Joe Way 24:22
Yeah, um. Oh, that [I] mean, that’s the crystal ball question. And obviously, you know, who could a crystal ball to anything of COVID? We were all wrong in whatever prediction we made. But, you know, I think what’s going to happen and because we’re seeing this in life, right now that we’re seeing, “Hey, guess what? Your local bands are now scheduling dates for the end of the year,” Right? We’re all looking forward to going out in a group hugging over cocktails somewhere. I think you’re gonna see a swing back to that initially. Right? You’re gonna see a “Whew it’s over. I want to go back to the way it was,” But then we’re going to, and that might be over this next semester. But then what we’re going to recognize is how ineffective we were, and how much more the tools helped us be more effective. And then we’re going to see it swing back towards some happy medium. I think over the next couple years, I’ll be honest, I can’t picture any device coming out now, by any manufacturer, that does not work in a UC environment. Why would you come out with any microphone, camera computer, you know, video streaming, anything, that doesn’t work with my, you know, with Teams, Zoom, whatever, you know. Even if it’s part of some ecosystem, cameras, [etc.]. I think that what we’re gonna start to see is this, and I really alluded to it earlier, the: every room must be a hybrid environment, or effective in a hybrid environment. Every room, every conference room, you have to plan that not every attendee will, will be in person. Right? And so every space you plan, you have to plan for that. I also think that when you use it, every faculty member, every student, every version has to think, well, not everyone will be in attendance. And I think that goes all the way down to the smallest meeting up to the largest classroom. And so I think that’s where we have to be thinking when we do our designing.
Tyler Jacobson 26:29
And I agree with that as well. Do you anticipate that at some point in the next year or two, when all of this pandemic funding starts to dry up, that there’s going to be budgetary stress? And if so, how’s that going to change the priorities on what to keep and what cut?
Joe Way 26:49
Sure, I mean, tell you a lot of there have been a lot of cuts on campuses, except for the AV departments. It’s been printing money, because we had to to be effective. I think this is where it falls on us, as technologists to discuss this. For example, I cannot have a conversation when I’m asked “How much is it gonna cost to upgrade this room to make it a hybrid room?” I can’t just give them a dollar [amount], right? I can. But what I also do is educate and say, “It’s this much money to turn the room into an environment. It is also this much money each year moving forward for subscriptions for this, for planning for updates. You know, we live in a software world now. So who knows [when] one of these UC platforms comes up with an update might mean we have to change other hardware out. Who knows?” So these are things where you have to educate and make sure that we recognize that this is an ongoing expense. It is now no longer the days where you could build a room, in a little legacy self-contained space, and then hope it lasts for seven to ten years. And before you have to do anything to it. We have to plan that every space needs to be upgradable at all times. And that’s the education we have to give them and that just becomes part of our new reality. And hopefully I’ve been effective with that. We’ll find out when it comes time to update everything again that I keep that conversation going. But that is going to be a big change.
Tyler Jacobson 28:22
So where are you guys at right now? Are students returning to campus already? Are you really in the mix of hybrid summer on campus, summer off? Where are you at right now?
Joe Way 28:35
Yeah, we officially opened campus yesterday. So…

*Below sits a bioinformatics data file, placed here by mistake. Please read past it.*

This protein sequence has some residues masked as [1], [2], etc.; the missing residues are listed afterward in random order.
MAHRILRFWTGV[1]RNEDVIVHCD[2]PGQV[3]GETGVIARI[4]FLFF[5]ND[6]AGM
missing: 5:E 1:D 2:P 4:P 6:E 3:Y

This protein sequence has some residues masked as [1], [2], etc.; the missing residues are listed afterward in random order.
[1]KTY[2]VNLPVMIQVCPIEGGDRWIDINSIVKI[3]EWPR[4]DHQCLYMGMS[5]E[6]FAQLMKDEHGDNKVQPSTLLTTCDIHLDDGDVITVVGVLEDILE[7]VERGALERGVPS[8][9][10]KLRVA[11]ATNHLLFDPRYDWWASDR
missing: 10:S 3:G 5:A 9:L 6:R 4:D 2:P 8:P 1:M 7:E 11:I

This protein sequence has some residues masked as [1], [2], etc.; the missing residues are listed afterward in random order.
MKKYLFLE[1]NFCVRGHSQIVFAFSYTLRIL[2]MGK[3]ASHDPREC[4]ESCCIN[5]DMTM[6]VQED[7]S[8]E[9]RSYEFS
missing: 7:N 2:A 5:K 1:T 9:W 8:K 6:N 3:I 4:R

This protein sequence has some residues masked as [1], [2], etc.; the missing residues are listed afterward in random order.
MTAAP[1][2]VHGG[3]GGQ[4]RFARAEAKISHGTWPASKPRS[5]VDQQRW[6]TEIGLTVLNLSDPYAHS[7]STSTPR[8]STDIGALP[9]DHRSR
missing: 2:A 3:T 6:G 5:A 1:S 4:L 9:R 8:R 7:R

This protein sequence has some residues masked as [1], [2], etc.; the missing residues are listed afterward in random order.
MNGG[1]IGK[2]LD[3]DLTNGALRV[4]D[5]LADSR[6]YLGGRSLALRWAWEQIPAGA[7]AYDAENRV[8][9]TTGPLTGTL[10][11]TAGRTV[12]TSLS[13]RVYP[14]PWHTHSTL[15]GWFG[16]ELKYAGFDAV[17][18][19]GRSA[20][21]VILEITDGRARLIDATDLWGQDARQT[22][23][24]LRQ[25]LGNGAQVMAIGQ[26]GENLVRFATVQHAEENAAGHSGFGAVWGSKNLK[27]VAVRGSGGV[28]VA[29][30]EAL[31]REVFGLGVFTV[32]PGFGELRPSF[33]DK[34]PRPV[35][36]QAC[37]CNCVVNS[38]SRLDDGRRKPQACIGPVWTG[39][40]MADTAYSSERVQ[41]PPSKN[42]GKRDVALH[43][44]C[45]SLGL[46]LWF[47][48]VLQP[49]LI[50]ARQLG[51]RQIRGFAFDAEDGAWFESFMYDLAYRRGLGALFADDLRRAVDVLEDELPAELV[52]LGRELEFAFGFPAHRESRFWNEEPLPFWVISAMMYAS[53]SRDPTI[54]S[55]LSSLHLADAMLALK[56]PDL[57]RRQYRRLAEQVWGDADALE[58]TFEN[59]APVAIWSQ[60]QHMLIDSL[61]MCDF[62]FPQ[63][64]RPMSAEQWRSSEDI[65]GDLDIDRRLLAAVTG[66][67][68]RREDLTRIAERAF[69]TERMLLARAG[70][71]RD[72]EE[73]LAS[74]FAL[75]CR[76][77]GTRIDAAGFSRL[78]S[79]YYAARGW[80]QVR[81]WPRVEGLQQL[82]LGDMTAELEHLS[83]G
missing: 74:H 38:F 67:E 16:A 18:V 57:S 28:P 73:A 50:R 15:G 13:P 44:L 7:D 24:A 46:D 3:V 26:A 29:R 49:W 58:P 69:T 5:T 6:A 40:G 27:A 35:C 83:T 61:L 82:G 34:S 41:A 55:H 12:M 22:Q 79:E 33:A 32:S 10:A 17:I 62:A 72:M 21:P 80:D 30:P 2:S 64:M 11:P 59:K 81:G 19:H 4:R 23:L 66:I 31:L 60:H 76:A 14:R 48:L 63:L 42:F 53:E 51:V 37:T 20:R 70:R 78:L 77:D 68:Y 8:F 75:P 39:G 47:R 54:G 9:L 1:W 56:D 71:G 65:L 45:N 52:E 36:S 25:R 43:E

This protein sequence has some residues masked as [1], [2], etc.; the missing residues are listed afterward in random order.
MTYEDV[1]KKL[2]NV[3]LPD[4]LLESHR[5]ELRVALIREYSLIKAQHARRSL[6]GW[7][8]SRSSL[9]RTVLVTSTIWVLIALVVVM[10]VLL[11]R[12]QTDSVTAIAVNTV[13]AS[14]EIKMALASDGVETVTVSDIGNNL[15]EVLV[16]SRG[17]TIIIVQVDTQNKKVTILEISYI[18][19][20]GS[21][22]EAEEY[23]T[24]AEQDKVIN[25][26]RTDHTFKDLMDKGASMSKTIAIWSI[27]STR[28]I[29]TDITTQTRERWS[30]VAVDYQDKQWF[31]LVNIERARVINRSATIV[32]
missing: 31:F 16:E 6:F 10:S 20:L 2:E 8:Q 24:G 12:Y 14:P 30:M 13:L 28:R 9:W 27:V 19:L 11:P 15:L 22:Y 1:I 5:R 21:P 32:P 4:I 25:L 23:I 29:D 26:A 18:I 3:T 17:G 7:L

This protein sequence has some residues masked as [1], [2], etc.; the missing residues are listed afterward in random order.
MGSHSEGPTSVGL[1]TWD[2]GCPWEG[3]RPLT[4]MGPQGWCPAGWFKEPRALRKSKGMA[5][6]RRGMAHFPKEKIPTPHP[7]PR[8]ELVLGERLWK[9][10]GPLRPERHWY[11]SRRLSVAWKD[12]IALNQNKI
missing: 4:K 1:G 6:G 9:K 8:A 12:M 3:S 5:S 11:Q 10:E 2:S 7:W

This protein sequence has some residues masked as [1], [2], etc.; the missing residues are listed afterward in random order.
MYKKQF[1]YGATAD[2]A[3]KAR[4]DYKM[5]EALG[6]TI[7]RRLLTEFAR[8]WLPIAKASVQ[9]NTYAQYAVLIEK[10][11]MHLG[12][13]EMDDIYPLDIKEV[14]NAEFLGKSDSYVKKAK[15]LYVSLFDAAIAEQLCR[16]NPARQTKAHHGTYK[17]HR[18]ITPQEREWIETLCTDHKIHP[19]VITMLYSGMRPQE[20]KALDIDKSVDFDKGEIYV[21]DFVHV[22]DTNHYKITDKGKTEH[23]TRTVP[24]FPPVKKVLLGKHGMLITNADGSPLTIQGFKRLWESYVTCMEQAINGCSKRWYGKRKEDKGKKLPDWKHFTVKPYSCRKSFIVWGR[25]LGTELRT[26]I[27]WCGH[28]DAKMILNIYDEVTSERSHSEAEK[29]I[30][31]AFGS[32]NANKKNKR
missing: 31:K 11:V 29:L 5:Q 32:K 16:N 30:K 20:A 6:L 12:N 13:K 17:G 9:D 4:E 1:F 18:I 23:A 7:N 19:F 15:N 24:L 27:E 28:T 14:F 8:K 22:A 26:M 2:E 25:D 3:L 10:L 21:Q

Tyler Jacobson 28:38
Joe Way 28:39
Yeah, for summer session one. That said, I think that there are currently…I’ll round this to the closest zero…zero classes that are actually in person, even though we have opened. So, and that’s also because there aren’t that many summer classes and the faculty have chosen to stay remote for the first half. We have about 20% of our classes being used as a hybrid environment for summer two, which will start at the beginning of July. And then we are supposed to be full open in person moving forward starting in the fall. That said it’s an asterisk even though we’re going to be fully in person. We already know that India, China, Japan and even possibly Mexico, even though you can’t get back and forth, will have Visa issues. Not all of our students will be able to return even if we choose to open and that is a you know, as a lead R1 institution, international students are a very big percentage of our student population. So we have to have every course be able to be hybrid, even if we choose to open up and I think it’ll be that way for all of this next academic year.
Tyler Jacobson 29:52
And I don’t want to sound like Chicken Little or anything but the challenges associated with coming back to campus are going to be even more pronounced in the challenges for the exodus from campus. Because at least when the pandemic hit, everybody was going in the same direction. And so everybody was trying to deal with getting people functional away from campus, the return is going to be some students are going to feel comfortable coming back, some are not, some may not be able to get here as for the international issues you discussed. Some of it’s going to be a very different scenario coming back than it was when we transitioned away from campus. And I think that people need to make their plans very flexible on the return to campus, because they may not be a whole lot more stable than when they were trying to make those plans that change daily, when we were leaving campus a year ago. So yeah, it has been an honor to have you on. Are there any final parting thoughts that you wanted to share?
Joe Way 31:02
See, whenever you get that question, you feel like you have to have a parting thought. So here we go. Here’s my soapbox. Now, you know, I’ll just say this…whenever I start thinking that, you know, I’m looking at, at our higher ed in a “we’re coming out of a global pandemic.” And my hope for us is that we continue to remember those who were not as fortunate to make it through this as others. You know, when I think about accessibility, and I think about, as you mentioned, universal design, when I think about those students who rely on us, let’s not take that for granted, especially as we kind of come out of it. You know, this was a very difficult time. People lost family members, people’s families lost jobs. And while we’re happy to come out of a pandemic, let’s remember that it was the community and a virtual community that kept us moving forward. And hopefully, that is something that we can keep and keep in mind and will take with us after this.
Tyler Jacobson 32:12
Well said. So thank you very much for joining us, Joe. This is a great conversation that we can share.
Joe Way 32:18
Tyler Jacobson 32:20
That’s all for today’s episode of LabChats, be sure to subscribe so you’ll be notified when a new LabChats episode is posted each week. We’ll see you next time.